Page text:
The challenges of moving a small business: Getting connected

On August 1, I moved from Western Massachusetts to Durham, North Carolina. My business, of course, also moved with me because I’m a solopreneur. The move presented a number of challenges, but the one I didn’t anticipate was that finding decent phone service would be problematic. In this day and age, you wouldn’t think it would take two and a half weeks to get a good phone connection, but that was the case here.

As a result, I had one week in which clients could barely reach me via phone because, amazingly, my current cell phone vendor is also providing very poor connectivity at my new home office. Then during the next week and a half, we did have phone service but it was of such poor quality that a scheduled conference call with a client and another vendor was painful to listen to, at least from my side.

The first company we tried was going to bundle our phone, Internet and TV service. Only one vendor to deal with; what could be simpler? On three different days they promised the phone would be hooked up immediately. But, alas, it never happened. The phone and the cable service never worked and the Internet connection took a week to get in place. Seriously…one week to connect the Internet into a house in which the previous owner had already had their service so the place was totally wired and ready. Amazing.

The second company promised that their wireless service would provide the highest quality connection based on our location. Wrong! While we were promised three bars of connectivity, we only ever achieved two bars. Callers sounded tinny and parts of sentences got dropped. The quality was so poor that both my callers and I were often asking the other person to repeat what they’d just said. The company said the solution “might” be an add-on that we could buy for $250. Note the quotes around “might.” They weren’t sure this would help, but they’d like our $250 to give it a whirl. No thanks.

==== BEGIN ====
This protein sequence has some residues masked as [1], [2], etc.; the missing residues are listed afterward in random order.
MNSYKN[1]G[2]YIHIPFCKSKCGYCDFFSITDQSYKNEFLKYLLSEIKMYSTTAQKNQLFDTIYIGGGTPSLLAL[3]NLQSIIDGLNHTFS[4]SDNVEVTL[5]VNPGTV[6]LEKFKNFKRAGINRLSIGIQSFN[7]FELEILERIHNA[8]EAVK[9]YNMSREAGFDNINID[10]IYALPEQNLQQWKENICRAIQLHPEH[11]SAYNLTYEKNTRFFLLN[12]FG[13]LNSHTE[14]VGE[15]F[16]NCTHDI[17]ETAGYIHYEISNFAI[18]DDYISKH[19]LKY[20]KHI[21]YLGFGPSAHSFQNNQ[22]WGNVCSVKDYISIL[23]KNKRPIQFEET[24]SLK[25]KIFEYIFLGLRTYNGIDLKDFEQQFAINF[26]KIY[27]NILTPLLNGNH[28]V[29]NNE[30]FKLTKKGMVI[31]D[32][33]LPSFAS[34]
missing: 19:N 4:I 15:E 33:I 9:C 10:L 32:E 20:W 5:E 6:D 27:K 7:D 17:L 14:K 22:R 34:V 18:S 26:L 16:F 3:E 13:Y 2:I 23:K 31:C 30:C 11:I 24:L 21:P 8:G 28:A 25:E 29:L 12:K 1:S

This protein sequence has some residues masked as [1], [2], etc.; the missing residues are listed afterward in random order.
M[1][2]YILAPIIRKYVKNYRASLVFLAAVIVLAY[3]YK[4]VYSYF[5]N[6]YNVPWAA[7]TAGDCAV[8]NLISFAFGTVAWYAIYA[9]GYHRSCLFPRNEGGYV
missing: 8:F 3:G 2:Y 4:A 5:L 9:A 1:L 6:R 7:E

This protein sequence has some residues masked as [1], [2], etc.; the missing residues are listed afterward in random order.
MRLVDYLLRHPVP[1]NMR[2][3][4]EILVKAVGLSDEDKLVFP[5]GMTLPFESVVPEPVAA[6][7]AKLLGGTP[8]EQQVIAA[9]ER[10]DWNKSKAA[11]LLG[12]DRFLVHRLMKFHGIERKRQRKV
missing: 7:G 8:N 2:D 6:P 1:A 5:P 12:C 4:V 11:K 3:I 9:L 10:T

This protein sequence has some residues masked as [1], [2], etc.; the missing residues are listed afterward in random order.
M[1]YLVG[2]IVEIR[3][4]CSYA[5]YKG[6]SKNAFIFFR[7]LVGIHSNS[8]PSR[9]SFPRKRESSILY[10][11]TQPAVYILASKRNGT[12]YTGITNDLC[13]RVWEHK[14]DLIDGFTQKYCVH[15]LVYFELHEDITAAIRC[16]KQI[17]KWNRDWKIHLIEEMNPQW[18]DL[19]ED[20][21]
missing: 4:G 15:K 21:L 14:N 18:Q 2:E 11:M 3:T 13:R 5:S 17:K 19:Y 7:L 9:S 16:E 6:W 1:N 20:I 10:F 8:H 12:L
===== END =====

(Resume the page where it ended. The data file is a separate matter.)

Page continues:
Finally, we resorted to company number three, which offered a good old-fashioned landline and, voila, all is well.

Anyone who runs a small business can appreciate how anxious I was during the time it took to resolve what you’d think would be an easy issue in 2013. We all want to be easily accessible to our clients, and while e-mail and texting have replaced a lot of communication, good phone service is still essential. An important part of my work is conducting phone interviews that last from 30 minutes to an hour so a good quality connection is critical. Also, because I was moving so far away from existing clients, I particularly wanted them to be reassured early on that I was still just a simple phone call away at all times. But, of course, that’s not how it went.

This problem would have been significantly more complicated if I had employees and we were operating out of an office with multiple phone lines. Moving that type of operation requires finding a vendor with good small company solutions, including systems that can easily grow as your business grows. My best advice based on my experience is to do your homework in advance, including reading reviews related to customer service. If I had done that, I would have cut at least one week off my wait time for acquiring decent phone service to keep my business humming along.